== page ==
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General Motors shuts off seven races and rejects Trump



General Motors has announced it will stop producing seven races around the world, and will release thousands of workers who condemn badly US President Donald Trump, who binds his political riches to industrial recovery.

Shares in the largest automaker in the US closed nearly 5 percent higher after announcing moves to cut costs of $ 6 billion while GM moved away due to a decline in its domestic market and the impact of the World Trade War.

The four plants that will be closed next year – two assembling and two engine manufacturing factories – are in the US, including politically key states such as Ohio and Michigan, where Mr Trump has added his protectionist trade policies with US production support. The fifth plant in Canada will also be closed.

When he spoke on the White House lawn Monday afternoon, Mr. Trump said he told Mr. Barre, General Manager of GM, that he was "not happy" with the move.

"The United States rescued General Motors, and it was not good to get it out of Ohio," he said, asking GM to "get back something soon" to replace the lost production. In an interview with The Wall Street Journal, Mr. Trump said GM should stop producing cars in China.

The closure announced on Monday would require cuts of about 15 percent of GM's North American labor force or 8,000 employees. A further 6,000 temporary staff would be dismissed or relocated.

"We are taking these steps, while society and the economy are strong enough to stay ahead of what we all know is a very challenging environment," said Barra.

Mrs. Barra became GM's newest carmaker, after weak operations in the midst of weak sales in the US, after announcing plans announced by Ford to stop the production of all North American passenger cars.

They come against the backdrop of rising costs, declining car sales and a shift in consumer tastes – especially the growing US preference for pick-ups and sports cars – that the carmaker has to fight while drawing on investment in new technologies such as electric and auto-drive vehicles.

"There were a lot of winds," said Mrs Barra, although she denied that the company is waiting for the immediate decline of the US economy.

Most US factories that have lost their jobs will be in the big Midwest states that helped Mr Trump's choice in 2016, including Detroit-Hamtramck in Detroit and the Lordstown Assembly in Warren, Ohio – and the Warren Motor Show in Michigan.

Larry Kudlow, director of the White House National Economic Association, met with Barroe after the announcement, according to a Trump administration official.

The Democrats tried to blame Mr Trump's dismissal with Tim Ryan, a Democratic congressman from Ohio, who said the president "was asleep at the crossing" when officials tried to help save the Lordstown factory.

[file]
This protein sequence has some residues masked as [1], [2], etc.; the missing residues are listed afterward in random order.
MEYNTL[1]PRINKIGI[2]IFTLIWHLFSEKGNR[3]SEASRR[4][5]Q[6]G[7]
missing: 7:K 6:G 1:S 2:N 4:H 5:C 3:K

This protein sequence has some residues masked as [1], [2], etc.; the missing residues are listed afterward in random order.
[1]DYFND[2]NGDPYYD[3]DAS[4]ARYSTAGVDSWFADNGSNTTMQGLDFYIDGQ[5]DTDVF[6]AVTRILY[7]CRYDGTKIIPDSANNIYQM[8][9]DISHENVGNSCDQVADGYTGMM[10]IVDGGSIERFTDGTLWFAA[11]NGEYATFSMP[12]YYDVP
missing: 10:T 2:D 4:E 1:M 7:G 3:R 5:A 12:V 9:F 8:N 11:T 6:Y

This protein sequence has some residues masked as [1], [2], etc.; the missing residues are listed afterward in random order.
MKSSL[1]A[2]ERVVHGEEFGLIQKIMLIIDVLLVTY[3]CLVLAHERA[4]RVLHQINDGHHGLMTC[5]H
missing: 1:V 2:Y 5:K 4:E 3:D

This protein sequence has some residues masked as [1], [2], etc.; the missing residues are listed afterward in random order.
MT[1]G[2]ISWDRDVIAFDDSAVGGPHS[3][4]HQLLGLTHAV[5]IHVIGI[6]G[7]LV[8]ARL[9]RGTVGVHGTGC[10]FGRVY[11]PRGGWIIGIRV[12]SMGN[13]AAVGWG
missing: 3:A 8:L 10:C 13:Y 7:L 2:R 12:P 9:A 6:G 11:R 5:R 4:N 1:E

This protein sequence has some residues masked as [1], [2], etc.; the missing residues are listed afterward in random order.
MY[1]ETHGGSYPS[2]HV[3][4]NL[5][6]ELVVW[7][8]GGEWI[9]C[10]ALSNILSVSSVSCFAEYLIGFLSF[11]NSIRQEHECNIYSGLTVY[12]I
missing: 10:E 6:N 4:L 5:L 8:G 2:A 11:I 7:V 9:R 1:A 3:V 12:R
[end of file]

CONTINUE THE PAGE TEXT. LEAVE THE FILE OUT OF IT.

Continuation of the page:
"He promised us that his massive corporate tax cut would lead to dramatic reinvestment in our communities," Mr. Ryan said. "That does not happen."

GM is trying to cut costs by $ 4.5 billion and cut capital spending by $ 1.5 billion a year, and in the next two years it will double the funds allocated to electric and autonomous cars.

GM and Ford were hit hard by the steel and aluminum tariffs introduced by Mr Trump as part of his protectionist trade policy. Two car manufacturers said the rising cost of raw materials stood at $ 1 billion, as their home suppliers raised prices by tariffs.

Both were also hindered by insignificant car sales in the US, which declined last year and are expected to continue next year. At the same time, customers' requirements change from traditional salons to larger SUVs and pick-ups.

8 000


The number of people who lose their jobs in GM

Mr. Trump said that this GM step has "nothing to do with tariffs." The car did not sell.

Mrs. Barra stated that GM is striving for the "right size" of business and increasing the use of the remaining North American races. As part of these steps, GM will make several models, including the Chevrolet Cruze and the Volt Hybrid, when they reach their current production programs.

In addition to GM caps, GM does not make any new work at the Oshawa plant in Canadian Ontario and the Baltimore Motors Plant in White Marsh, Maryland.

Justin Trudeau, the Canadian prime minister, wrote on Twitter that she told Barrova about "deep disappointment in closing."

He added: "GM workers have been part of the heart and soul of Oshawa for generations – and we will do our best to help families affected by this news come back to their feet."

GM will also try to close two international races by the end of next year, though it did not find where. Within a few years, the company has moved away from suffering or unprofitable markets such as Russia, India and Europe, where it sold its Opel and Vauxhall loss-making brands to Peugeot. Earlier this year, he closed a plant in South Korea.

GM bought last month a buy-in of 18,000 employees in a cost step.


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